So to make lemonade out of a lemon, I have enlisted two powerful free software that can get me out of this jam: PuTTY and Xming.

The idea is to use a powerful Linux machine to host and run the GUI programs that I need to work with from my very resource-limited old laptop (Pentium 4 Mobile with 512 MB, anyone?).

What applications? you say…

Let’s pick a big one, how about the Eclipse IDE.

Step one:

You install Xming and fire up XLaunch.  Out of the three modes that Xming offered: 1) multiple apps in one window, 2) each app running in a separate window, 3) fullscreen mode, mode 2 is one that works the best in this scenario.

So I went ahead and created an .xlaunch file that basically fired up Xming in the background, ready to accept X-window connections on the old laptop. NOTE: Don’t forget to check a box that says “No Access Control” otherwise your Linux application will be rejected when it tried to connect to Xming.

NOTE: Xming has a file called X0.hosts (that’s X and zero, not the letter ‘o’) which is usually located in the Xming install directory.  This file may need to be modified to include the IP address of the linux box.  But only if it connects to Xming via another network domain (other than the primary one).

For example, I setup a virtual linux guest on my windows 7 machine, the local network subdomain looks like 192.168.56.x unlike the default network domain which is 192.168.1.x.  The latter is where Xming waits for connections from.  Therefore I need to add 192.168.1.101 (the IP address of the linux machine) to the end of X0.hosts file (a line by itself), then Xming will work as expected.

A subnote, on my machine, windows 7 forces me to become administrator user to edit this file.  Although not as elegant as UNIX’s sudo command, the Switch User facility in windows makes this not as painful as it could have been.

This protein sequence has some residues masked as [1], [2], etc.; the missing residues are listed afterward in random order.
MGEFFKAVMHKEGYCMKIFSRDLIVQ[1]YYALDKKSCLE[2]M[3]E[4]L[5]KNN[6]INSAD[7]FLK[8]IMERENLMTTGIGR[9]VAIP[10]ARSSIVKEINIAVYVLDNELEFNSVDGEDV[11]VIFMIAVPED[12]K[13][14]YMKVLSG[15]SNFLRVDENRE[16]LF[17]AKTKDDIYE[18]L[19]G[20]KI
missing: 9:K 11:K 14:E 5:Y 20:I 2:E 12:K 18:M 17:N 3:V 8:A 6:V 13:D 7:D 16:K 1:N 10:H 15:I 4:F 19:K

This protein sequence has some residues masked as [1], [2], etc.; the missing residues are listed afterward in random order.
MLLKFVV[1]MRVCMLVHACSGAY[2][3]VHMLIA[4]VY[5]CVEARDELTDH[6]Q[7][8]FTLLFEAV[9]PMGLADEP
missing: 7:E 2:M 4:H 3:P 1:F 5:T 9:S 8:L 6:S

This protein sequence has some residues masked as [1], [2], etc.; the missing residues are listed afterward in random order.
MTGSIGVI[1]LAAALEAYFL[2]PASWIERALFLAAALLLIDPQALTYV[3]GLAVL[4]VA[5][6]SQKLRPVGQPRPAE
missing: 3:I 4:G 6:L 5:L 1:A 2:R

Next, I fired up PuTTy.  I followed the steps to configure a PuTTy session that will allow X-forwarding and all that good stuff on this website.

Once you are connected to the Linux server, in which I already have downloaded the appropriate Eclipse distribution, ready to go.

All I need to do once I connected via PuTTy is:

  1. Set the DISPLAY environment variable to point to the laptop’s Xming instance: export DISPLAY=192.168.x.x:10.0 (the 192.168.x.x being the laptop’s internal IP address, of course).
  2. Run Eclipse IDE: ./eclipse &

And voila! Eclipse is running on the Linux server with every bit of its UI tunneled via X onto the old laptop.  Of course the performance depends on the network connection, but it is surprisingly snappy on a typical 100Mbps Gigabit Ethernet.  And I am talking about Eclipse loaded with a large project.

Now if this article does not make you run to the storerooms in the back and pull out those old laptops and give those out to your developers, I don’t know what else will :)